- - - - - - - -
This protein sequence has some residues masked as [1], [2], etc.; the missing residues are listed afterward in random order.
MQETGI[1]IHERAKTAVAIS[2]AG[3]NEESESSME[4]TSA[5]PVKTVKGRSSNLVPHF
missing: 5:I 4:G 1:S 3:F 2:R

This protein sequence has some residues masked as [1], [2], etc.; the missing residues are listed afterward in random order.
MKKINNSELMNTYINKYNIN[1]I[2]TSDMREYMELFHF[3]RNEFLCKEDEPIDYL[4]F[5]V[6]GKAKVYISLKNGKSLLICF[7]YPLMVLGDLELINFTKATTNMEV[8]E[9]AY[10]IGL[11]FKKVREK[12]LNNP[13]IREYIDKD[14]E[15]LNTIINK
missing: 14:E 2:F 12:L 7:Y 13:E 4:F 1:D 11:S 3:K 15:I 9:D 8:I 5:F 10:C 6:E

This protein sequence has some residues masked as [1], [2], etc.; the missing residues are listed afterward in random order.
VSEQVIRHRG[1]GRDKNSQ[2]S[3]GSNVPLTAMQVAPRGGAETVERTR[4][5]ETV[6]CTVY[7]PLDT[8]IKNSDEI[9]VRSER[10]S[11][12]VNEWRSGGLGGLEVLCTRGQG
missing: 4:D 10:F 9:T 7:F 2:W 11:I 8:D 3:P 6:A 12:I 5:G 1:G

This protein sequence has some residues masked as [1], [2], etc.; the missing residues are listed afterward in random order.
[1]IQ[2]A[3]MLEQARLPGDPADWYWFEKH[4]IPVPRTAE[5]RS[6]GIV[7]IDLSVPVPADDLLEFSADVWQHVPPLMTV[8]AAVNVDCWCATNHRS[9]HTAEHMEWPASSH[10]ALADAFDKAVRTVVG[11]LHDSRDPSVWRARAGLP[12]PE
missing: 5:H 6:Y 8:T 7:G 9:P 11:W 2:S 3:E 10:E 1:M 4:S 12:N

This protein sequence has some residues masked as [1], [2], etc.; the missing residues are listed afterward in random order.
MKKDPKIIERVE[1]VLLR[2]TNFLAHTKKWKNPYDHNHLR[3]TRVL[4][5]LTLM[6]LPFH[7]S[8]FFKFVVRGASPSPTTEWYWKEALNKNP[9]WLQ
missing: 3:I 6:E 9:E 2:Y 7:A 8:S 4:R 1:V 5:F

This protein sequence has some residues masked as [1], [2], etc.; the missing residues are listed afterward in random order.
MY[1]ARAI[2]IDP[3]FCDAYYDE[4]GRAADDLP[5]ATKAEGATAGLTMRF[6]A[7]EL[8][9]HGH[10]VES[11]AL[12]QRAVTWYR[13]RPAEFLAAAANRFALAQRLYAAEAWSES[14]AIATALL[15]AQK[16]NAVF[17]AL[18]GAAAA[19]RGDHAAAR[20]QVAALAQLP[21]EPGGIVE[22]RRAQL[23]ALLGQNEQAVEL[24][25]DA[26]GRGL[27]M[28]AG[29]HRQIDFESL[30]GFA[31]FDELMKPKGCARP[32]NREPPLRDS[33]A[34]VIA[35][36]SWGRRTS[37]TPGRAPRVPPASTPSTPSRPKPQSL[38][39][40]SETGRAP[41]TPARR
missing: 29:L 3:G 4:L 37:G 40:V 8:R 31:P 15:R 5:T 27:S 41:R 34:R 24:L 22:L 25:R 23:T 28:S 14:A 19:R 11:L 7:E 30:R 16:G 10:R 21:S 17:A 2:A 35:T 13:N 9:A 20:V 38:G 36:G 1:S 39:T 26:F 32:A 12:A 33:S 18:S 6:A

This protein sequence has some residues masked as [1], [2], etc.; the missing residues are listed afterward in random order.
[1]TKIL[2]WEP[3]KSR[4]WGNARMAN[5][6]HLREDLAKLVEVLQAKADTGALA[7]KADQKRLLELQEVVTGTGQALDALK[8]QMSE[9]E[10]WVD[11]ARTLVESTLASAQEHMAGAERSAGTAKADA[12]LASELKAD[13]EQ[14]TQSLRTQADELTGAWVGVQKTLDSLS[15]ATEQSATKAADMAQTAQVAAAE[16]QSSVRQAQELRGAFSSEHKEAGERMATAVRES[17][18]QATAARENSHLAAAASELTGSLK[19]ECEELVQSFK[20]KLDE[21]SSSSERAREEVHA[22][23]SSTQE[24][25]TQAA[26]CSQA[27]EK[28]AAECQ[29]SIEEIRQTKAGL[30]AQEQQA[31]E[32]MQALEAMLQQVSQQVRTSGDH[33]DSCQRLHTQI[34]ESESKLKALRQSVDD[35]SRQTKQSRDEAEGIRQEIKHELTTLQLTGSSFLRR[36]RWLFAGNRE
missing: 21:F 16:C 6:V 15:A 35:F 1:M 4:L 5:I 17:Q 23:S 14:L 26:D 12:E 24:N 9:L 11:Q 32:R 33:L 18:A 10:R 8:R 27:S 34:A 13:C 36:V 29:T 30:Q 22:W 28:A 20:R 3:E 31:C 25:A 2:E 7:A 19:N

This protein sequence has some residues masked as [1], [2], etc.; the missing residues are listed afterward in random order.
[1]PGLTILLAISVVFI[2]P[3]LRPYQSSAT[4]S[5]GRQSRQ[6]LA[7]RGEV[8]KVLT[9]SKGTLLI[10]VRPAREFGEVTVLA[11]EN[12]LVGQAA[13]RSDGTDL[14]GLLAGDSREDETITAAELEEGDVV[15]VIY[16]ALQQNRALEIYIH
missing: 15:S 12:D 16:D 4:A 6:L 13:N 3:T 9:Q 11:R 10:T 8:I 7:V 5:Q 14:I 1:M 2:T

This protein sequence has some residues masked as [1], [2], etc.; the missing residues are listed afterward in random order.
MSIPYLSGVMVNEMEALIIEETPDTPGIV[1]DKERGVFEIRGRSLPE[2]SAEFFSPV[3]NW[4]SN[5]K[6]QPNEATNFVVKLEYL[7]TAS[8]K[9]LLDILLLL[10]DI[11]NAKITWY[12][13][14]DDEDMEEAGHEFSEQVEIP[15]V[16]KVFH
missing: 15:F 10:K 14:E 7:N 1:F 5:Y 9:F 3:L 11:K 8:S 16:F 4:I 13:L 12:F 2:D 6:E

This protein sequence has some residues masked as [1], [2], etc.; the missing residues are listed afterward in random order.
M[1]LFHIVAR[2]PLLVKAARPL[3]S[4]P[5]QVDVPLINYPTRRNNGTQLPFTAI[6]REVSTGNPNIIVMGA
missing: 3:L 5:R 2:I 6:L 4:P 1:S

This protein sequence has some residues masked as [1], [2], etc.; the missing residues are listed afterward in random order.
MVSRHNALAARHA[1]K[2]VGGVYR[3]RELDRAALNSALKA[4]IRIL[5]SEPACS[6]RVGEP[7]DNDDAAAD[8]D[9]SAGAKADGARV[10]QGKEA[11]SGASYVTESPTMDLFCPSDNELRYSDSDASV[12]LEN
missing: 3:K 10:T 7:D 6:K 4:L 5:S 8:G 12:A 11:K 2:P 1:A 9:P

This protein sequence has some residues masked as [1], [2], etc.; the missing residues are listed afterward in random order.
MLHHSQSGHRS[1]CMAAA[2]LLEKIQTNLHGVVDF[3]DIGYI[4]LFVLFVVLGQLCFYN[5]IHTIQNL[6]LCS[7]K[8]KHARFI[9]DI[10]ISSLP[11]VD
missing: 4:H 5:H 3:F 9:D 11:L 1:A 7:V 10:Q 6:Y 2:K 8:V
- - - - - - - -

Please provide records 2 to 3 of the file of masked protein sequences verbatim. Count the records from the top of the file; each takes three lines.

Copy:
This protein sequence has some residues masked as [1], [2], etc.; the missing residues are listed afterward in random order.
MKKINNSELMNTYINKYNIN[1]I[2]TSDMREYMELFHF[3]RNEFLCKEDEPIDYL[4]F[5]V[6]GKAKVYISLKNGKSLLICF[7]YPLMVLGDLELINFTKATTNMEV[8]E[9]AY[10]IGL[11]FKKVREK[12]LNNP[13]IREYIDKD[14]E[15]LNTIINK
missing: 14:E 2:F 12:L 7:Y 13:E 4:F 1:D 11:S 3:K 15:I 9:D 8:I 5:F 10:C 6:E

This protein sequence has some residues masked as [1], [2], etc.; the missing residues are listed afterward in random order.
VSEQVIRHRG[1]GRDKNSQ[2]S[3]GSNVPLTAMQVAPRGGAETVERTR[4][5]ETV[6]CTVY[7]PLDT[8]IKNSDEI[9]VRSER[10]S[11][12]VNEWRSGGLGGLEVLCTRGQG
missing: 4:D 10:F 9:T 7:F 2:W 11:I 8:D 3:P 6:A 12:I 5:G 1:G